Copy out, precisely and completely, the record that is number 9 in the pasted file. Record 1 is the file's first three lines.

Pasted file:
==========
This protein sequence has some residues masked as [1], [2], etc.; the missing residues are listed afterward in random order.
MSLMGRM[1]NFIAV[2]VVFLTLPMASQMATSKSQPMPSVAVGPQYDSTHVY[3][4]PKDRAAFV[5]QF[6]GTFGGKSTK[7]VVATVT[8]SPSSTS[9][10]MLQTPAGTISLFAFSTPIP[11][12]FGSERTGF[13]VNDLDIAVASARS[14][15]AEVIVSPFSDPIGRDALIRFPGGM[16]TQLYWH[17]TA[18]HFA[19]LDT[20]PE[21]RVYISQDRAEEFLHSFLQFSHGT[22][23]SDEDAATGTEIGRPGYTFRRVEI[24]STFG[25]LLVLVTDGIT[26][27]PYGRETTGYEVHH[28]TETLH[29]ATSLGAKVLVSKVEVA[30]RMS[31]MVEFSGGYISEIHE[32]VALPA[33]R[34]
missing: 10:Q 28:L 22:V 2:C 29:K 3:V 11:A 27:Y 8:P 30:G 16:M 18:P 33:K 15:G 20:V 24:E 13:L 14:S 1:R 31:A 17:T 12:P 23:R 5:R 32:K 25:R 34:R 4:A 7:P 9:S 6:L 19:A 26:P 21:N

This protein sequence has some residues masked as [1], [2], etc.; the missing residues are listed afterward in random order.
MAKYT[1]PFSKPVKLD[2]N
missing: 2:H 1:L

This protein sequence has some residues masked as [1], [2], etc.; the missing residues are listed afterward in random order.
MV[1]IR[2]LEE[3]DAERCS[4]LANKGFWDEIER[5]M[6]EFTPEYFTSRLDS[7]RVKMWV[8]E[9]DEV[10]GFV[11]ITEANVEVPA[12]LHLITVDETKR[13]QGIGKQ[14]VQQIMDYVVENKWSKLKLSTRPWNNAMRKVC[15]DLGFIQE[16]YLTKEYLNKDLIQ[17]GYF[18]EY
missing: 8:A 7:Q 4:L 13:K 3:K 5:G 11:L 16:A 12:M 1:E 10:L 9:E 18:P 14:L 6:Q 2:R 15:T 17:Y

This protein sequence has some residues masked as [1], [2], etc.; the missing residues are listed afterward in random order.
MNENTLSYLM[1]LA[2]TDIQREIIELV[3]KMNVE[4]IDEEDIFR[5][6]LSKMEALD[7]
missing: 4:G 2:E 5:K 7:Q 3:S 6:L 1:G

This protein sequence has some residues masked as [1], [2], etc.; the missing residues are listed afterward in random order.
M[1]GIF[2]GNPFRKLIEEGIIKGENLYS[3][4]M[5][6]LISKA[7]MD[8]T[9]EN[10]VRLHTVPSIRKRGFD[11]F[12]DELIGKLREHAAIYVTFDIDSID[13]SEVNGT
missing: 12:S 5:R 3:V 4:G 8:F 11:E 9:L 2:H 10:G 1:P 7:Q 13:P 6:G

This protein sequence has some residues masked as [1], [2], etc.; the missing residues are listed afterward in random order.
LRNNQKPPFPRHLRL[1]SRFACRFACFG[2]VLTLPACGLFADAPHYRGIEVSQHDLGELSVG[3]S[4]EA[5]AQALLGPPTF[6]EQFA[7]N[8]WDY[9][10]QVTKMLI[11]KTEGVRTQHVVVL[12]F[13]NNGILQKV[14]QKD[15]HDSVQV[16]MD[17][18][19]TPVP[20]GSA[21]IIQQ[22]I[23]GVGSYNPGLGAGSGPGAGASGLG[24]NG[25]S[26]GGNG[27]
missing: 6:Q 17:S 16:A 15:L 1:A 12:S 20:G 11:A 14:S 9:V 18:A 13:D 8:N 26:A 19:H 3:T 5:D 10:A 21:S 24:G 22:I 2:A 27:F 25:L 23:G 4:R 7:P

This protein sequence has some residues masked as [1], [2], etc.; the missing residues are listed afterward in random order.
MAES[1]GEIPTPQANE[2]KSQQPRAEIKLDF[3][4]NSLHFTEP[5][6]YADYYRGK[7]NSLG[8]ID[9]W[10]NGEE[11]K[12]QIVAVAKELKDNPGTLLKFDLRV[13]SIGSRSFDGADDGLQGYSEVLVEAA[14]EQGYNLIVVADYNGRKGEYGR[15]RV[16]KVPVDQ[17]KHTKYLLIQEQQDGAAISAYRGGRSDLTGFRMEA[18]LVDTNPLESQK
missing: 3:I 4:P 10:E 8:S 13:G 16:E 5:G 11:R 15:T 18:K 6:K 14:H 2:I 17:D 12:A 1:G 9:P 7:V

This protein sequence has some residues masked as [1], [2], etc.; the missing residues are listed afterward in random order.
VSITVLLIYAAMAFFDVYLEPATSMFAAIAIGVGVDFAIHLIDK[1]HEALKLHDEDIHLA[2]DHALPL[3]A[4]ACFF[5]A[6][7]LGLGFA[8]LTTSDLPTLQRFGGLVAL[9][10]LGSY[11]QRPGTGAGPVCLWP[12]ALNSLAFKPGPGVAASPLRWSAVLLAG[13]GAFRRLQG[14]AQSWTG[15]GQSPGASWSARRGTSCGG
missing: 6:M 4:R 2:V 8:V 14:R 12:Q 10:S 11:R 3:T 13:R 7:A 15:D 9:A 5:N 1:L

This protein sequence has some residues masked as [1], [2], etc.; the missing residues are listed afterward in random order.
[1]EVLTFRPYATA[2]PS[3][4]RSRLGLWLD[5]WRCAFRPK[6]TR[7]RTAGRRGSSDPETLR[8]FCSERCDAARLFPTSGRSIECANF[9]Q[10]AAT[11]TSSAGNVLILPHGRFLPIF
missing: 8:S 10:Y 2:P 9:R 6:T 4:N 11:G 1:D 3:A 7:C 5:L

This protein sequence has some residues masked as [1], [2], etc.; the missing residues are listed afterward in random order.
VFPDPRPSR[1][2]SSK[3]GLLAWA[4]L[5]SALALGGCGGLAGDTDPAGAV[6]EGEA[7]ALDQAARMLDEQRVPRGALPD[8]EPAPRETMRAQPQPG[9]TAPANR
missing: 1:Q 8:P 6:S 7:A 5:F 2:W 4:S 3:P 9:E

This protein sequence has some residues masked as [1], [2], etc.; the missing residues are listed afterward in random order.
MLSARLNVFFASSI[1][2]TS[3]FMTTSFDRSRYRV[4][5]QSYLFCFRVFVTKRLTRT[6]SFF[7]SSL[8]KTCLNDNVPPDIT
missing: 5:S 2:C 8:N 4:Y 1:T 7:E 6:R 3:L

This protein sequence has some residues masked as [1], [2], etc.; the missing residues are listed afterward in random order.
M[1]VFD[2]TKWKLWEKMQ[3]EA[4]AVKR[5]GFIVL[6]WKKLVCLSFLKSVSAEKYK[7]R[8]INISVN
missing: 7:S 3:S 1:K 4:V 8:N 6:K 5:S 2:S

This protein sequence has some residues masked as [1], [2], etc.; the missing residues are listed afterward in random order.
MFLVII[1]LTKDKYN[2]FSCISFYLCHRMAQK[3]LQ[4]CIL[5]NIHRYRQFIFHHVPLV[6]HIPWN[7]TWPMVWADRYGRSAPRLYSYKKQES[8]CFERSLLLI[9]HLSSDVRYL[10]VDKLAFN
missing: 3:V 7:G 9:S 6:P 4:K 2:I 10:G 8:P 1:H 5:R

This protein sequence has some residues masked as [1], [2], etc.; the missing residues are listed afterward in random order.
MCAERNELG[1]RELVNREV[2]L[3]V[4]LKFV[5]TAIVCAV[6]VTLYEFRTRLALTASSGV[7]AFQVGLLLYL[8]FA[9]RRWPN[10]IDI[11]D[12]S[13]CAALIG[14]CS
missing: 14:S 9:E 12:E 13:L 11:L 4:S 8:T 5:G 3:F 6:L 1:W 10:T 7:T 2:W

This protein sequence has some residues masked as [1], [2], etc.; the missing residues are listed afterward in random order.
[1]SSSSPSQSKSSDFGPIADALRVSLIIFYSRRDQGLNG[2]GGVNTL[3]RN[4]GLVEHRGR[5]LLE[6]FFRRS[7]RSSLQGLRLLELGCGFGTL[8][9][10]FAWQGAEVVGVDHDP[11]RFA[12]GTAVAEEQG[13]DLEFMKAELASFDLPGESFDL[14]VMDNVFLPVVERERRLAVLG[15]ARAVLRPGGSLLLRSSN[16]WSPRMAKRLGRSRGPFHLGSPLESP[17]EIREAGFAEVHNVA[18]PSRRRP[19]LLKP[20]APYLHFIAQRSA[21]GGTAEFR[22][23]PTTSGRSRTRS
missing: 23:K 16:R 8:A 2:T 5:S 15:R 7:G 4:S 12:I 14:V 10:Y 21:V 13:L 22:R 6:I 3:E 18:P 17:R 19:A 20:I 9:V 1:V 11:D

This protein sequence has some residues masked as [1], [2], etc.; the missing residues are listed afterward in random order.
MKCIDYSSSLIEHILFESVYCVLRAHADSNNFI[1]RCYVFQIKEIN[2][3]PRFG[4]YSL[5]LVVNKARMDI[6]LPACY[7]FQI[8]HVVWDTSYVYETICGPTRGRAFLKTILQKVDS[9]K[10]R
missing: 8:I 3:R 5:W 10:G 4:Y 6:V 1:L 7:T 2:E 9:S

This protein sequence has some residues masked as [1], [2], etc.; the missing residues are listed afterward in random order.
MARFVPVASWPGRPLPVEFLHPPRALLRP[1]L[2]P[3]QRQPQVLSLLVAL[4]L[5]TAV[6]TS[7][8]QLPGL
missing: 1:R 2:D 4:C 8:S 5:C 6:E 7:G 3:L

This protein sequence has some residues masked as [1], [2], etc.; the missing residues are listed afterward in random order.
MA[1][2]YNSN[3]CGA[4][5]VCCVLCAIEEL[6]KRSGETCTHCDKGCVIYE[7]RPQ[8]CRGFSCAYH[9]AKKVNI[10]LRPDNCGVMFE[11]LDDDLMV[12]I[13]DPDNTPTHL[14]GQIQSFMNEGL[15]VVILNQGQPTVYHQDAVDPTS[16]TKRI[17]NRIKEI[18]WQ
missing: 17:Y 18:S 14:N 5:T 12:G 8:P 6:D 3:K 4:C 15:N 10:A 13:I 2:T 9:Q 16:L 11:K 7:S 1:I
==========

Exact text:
This protein sequence has some residues masked as [1], [2], etc.; the missing residues are listed afterward in random order.
[1]EVLTFRPYATA[2]PS[3][4]RSRLGLWLD[5]WRCAFRPK[6]TR[7]RTAGRRGSSDPETLR[8]FCSERCDAARLFPTSGRSIECANF[9]Q[10]AAT[11]TSSAGNVLILPHGRFLPIF
missing: 8:S 10:Y 2:P 9:R 6:T 4:N 11:G 1:D 3:A 7:C 5:L